Terror at my workplace: The Islamist assault on Westminster

Marcus Papadopoulos
Dr Marcus Papadopoulos is the publisher and editior of Politics First, a non-partisan publication for the UK Parliament. He holds a PhD in Russian history and specialises in Russia and the rest of the former Soviet Union and the former Yugoslavia.
Terror at my workplace: The Islamist assault on Westminster
The appalling Westminster terror attack was not unexpected. For some years now, MI5, the UK’s domestic security service, has set the terrorist threat level in Britain at “severe”, meaning that a terror attack in the country is “highly likely”.

Politicians, members of the Parliamentary Press Gallery (myself included) and other pass-holders at the Houses of Parliament have been aware for quite some time now that the Palace of Westminster (and the adjacent area, including Westminster Bridge, where the Islamist terror attack began) is a prime target for terrorists, and we have witnessed ever-increasing security measures introduced, including some in recent months.

Members of the public who have visited parliament would not have failed to notice the large numbers of heavily armed police officers guarding and patrolling the Parliamentary estate. I dare say that some of the public may have considered the heavy police presence to be slightly excessive. But yesterday’s terror attack clearly and brutally demonstrated why parliament has become one of the most guarded places in the UK.

The terrorist assault on the Houses of Parliament is not just attack on those of us who work there; rather, it is first and foremost an attack on UK democracy and every single person in Britain. And whilst we have to wait and see for what the police investigation uncovers, it is painfully evident that the attack on Westminster will not be the last. The UK parliament will continue, indefinitely, to be a magnet to terrorists.

MI5 and the police are tracking more than 3,000 homegrown potential terrorists in the UK on a daily basis. Prime Minister Theresa May said that the perpetrator of the Westminster attack was a British national who was known to MI5. Therefore, some serious questions will be asked by politicians and journalists, alike, as to how and why he was able to carry out the deadly attack, evading the authorities in doing so. It must be also mentioned, however, that a terrorist acting alone is the worst nightmare for any anti-terror unit. We still do not know if that was the case.

That brings me onto another point. The attack on Westminster demonstrates how a terrorist does not require guns, hand grenades or semtex to cause a catastrophic terror attack. All he or she requires is a car and/or a knife to inflict terrible casualties. Low-tech devices have now become a preference for terrorists in Britain and across the world. That is a terrifying reality for not just the British authorities, but for the entire British population. It is also a chilling reality for other countries in the world.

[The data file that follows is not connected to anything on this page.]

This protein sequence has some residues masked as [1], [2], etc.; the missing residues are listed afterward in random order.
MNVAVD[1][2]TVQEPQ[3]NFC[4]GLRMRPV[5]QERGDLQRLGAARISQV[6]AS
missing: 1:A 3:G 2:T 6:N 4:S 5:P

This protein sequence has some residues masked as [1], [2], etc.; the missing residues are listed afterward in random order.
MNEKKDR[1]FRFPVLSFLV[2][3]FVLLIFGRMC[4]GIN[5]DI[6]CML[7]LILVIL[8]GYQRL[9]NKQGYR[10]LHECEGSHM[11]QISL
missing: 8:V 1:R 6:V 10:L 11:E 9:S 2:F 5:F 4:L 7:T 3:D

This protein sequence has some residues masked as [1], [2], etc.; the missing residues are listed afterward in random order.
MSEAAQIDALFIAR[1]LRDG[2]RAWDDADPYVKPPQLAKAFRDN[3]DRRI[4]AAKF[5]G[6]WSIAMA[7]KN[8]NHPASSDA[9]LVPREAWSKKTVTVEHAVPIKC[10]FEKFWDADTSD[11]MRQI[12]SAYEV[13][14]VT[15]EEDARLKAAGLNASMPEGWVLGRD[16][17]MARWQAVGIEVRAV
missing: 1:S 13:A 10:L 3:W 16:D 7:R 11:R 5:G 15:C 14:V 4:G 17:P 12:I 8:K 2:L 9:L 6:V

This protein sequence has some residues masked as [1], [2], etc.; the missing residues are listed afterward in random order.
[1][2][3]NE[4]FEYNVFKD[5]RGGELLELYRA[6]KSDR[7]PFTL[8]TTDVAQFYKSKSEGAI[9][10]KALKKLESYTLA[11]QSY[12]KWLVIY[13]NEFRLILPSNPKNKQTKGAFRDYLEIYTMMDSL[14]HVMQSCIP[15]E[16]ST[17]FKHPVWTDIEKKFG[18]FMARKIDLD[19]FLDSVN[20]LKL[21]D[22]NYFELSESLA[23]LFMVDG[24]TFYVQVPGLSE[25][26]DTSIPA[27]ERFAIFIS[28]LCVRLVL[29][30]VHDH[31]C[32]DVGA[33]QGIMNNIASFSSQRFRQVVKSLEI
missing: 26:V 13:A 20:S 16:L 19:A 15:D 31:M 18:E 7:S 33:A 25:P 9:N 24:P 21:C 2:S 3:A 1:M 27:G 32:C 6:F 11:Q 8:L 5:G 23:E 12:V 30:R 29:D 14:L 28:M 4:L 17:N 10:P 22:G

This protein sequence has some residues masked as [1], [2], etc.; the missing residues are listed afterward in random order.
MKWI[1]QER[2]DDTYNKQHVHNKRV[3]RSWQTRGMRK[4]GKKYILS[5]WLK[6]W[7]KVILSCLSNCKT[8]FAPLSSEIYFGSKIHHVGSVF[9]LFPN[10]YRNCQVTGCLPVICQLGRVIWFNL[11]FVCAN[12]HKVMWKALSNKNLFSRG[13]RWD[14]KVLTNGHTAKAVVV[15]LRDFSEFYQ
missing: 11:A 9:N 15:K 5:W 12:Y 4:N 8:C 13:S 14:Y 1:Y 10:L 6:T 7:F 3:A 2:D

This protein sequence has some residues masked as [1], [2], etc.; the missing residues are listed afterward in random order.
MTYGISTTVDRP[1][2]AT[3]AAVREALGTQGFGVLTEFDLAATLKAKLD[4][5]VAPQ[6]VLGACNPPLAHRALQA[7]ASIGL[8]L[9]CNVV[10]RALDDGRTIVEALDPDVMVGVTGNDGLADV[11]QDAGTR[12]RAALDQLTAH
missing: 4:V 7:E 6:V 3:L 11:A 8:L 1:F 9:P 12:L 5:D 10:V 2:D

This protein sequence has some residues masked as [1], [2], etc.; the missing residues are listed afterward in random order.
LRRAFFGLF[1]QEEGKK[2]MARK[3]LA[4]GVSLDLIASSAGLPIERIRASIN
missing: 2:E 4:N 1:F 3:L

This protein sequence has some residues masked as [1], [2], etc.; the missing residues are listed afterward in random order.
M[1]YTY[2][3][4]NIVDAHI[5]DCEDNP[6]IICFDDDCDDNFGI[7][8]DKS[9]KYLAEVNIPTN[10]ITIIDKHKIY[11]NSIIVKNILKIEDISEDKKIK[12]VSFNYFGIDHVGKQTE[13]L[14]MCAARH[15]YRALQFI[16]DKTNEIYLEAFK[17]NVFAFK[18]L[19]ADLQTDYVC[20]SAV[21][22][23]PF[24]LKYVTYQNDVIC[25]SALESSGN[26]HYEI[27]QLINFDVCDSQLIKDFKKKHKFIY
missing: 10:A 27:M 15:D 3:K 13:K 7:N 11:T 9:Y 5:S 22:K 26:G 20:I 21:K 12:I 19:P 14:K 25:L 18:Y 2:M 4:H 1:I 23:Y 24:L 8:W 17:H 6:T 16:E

Turning to security precautions at the Palace of Westminster, as I said earlier these are rigorous, but I have often wondered whether the gates leading to New Palace Yard, opposite Parliament Square, which the Prime Minister and others use to drive into and out of parliament, should be open, despite there being armed police officers standing there. After all, the gates which lead to Downing Street, where the Prime Minister resides, are always closed, except, of course, when the Prime Minister, her Cabinet or guests are leaving or entering.

Given that the terrorist who perpetrated the Westminster attack actually ran through the open gates which lead into Old Palace Yard, killing a police officer in doing so, may result in new security precautions being implemented there.

As I write this article, the terror attack has resulted in the deaths of four people, while forty others are injured, some with “catastrophic” injuries. However, the human toll would undoubtedly have been even higher had the terrorist detonated an explosive belt, or if he had been armed with a gun. That is some consolation from this appalling tragedy.

I would like to end this article by praising the police at the Palace of Westminster for the security that they provide to people working and visiting there. These men and women put their lives on the line every minute of every day so that British democracy can function. The police officer who died confronting the terrorist paid the ultimate price for protecting UK democracy.

Let us all remember him, his family and, indeed, all of the other people who died and their families, too. History has shown that good always prevails over evil. I have no doubt that Islamist terrorism will be defeated in Britain, as it will be in Syria, Iraq and every other country in the world which is currently contending with this cancerous scourge.

The statements, views and opinions expressed in this column are solely those of the author and do not necessarily represent those of RT.